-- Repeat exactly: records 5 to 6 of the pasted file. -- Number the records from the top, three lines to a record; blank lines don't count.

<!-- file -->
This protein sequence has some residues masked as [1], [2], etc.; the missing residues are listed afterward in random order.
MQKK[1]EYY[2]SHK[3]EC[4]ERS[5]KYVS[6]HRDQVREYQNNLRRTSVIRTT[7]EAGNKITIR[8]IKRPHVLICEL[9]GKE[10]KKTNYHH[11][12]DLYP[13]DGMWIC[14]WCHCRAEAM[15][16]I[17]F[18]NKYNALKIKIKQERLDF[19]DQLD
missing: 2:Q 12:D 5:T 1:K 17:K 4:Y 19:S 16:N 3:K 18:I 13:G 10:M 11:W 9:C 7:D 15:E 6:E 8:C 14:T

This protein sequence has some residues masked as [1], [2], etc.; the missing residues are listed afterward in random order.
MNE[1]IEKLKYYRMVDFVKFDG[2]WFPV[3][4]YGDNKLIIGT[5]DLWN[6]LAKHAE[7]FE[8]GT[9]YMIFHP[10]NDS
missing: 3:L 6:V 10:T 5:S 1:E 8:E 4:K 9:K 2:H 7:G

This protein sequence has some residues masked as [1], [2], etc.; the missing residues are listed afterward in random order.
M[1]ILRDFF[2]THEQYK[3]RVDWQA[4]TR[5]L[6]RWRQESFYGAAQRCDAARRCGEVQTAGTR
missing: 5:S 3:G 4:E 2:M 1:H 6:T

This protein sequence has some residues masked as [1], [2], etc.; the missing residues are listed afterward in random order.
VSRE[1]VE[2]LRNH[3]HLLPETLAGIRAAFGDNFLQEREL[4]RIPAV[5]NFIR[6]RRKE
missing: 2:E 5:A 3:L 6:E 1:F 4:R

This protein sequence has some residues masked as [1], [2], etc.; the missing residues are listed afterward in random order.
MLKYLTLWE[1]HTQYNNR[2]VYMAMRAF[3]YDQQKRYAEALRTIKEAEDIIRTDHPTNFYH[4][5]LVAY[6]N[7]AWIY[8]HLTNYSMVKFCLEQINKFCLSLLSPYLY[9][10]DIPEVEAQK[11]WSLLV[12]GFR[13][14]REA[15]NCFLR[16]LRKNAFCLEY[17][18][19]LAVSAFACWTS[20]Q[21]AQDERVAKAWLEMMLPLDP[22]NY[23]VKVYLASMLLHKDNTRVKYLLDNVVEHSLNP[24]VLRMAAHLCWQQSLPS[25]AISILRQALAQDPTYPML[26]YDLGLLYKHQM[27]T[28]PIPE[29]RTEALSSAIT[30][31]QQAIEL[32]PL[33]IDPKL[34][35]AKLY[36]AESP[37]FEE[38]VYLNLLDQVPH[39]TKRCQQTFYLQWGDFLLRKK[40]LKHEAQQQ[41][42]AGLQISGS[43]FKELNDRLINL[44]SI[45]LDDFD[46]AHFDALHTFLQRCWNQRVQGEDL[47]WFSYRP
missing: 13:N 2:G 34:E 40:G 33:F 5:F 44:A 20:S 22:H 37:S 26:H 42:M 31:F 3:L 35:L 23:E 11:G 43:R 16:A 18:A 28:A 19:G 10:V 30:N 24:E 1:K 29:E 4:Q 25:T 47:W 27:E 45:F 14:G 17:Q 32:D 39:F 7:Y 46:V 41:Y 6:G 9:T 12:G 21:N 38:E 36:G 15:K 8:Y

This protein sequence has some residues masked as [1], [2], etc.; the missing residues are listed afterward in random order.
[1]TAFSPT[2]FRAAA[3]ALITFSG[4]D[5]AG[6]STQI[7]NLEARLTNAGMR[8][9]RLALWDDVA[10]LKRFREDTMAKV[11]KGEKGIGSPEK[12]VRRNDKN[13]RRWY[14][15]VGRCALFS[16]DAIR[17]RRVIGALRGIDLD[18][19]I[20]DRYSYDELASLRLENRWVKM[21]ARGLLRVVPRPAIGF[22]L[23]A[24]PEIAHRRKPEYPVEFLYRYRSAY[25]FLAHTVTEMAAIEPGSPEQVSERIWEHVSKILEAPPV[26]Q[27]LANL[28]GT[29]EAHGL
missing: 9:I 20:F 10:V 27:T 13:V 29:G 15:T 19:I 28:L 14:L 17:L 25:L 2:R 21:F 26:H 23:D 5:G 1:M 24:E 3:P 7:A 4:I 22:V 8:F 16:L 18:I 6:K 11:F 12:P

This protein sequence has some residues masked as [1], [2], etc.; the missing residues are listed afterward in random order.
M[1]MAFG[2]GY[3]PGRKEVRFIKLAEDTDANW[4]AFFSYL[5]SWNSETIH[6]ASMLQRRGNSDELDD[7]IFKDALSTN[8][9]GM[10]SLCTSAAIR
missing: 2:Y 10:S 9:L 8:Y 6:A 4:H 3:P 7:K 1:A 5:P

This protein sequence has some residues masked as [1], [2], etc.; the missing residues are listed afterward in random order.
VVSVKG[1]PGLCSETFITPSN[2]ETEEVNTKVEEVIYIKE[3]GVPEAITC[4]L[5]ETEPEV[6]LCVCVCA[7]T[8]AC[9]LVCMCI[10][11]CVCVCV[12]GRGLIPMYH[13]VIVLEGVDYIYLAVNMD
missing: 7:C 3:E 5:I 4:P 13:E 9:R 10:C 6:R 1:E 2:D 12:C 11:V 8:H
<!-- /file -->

This protein sequence has some residues masked as [1], [2], etc.; the missing residues are listed afterward in random order.
MLKYLTLWE[1]HTQYNNR[2]VYMAMRAF[3]YDQQKRYAEALRTIKEAEDIIRTDHPTNFYH[4][5]LVAY[6]N[7]AWIY[8]HLTNYSMVKFCLEQINKFCLSLLSPYLY[9][10]DIPEVEAQK[11]WSLLV[12]GFR[13][14]REA[15]NCFLR[16]LRKNAFCLEY[17][18][19]LAVSAFACWTS[20]Q[21]AQDERVAKAWLEMMLPLDP[22]NY[23]VKVYLASMLLHKDNTRVKYLLDNVVEHSLNP[24]VLRMAAHLCWQQSLPS[25]AISILRQALAQDPTYPML[26]YDLGLLYKHQM[27]T[28]PIPE[29]RTEALSSAIT[30][31]QQAIEL[32]PL[33]IDPKL[34][35]AKLY[36]AESP[37]FEE[38]VYLNLLDQVPH[39]TKRCQQTFYLQWGDFLLRKK[40]LKHEAQQQ[41][42]AGLQISGS[43]FKELNDRLINL[44]SI[45]LDDFD[46]AHFDALHTFLQRCWNQRVQGEDL[47]WFSYRP
missing: 13:N 2:G 34:E 40:G 33:F 5:F 44:A 20:S 22:H 37:S 26:H 42:M 31:F 3:L 35:L 23:E 11:G 43:R 16:A 18:A 28:A 19:G 10:V 30:N 24:E 1:K 29:E 4:Q 25:T 47:W 27:E 45:F 14:G 17:Q 32:D 39:F 7:Y 46:V 41:Y 6:G 9:T 12:G 21:N 38:E 36:G 15:K 8:Y

This protein sequence has some residues masked as [1], [2], etc.; the missing residues are listed afterward in random order.
[1]TAFSPT[2]FRAAA[3]ALITFSG[4]D[5]AG[6]STQI[7]NLEARLTNAGMR[8][9]RLALWDDVA[10]LKRFREDTMAKV[11]KGEKGIGSPEK[12]VRRNDKN[13]RRWY[14][15]VGRCALFS[16]DAIR[17]RRVIGALRGIDLD[18][19]I[20]DRYSYDELASLRLENRWVKM[21]ARGLLRVVPRPAIGF[22]L[23]A[24]PEIAHRRKPEYPVEFLYRYRSAY[25]FLAHTVTEMAAIEPGSPEQVSERIWEHVSKILEAPPV[26]Q[27]LANL[28]GT[29]EAHGL
missing: 9:I 20:F 10:V 27:T 13:V 29:G 15:T 19:I 28:L 14:L 17:L 25:L 2:R 21:F 26:H 23:D 5:G 1:M 24:E 3:P 7:A 4:I 22:V 8:F 16:L 18:I 6:K 11:F 12:P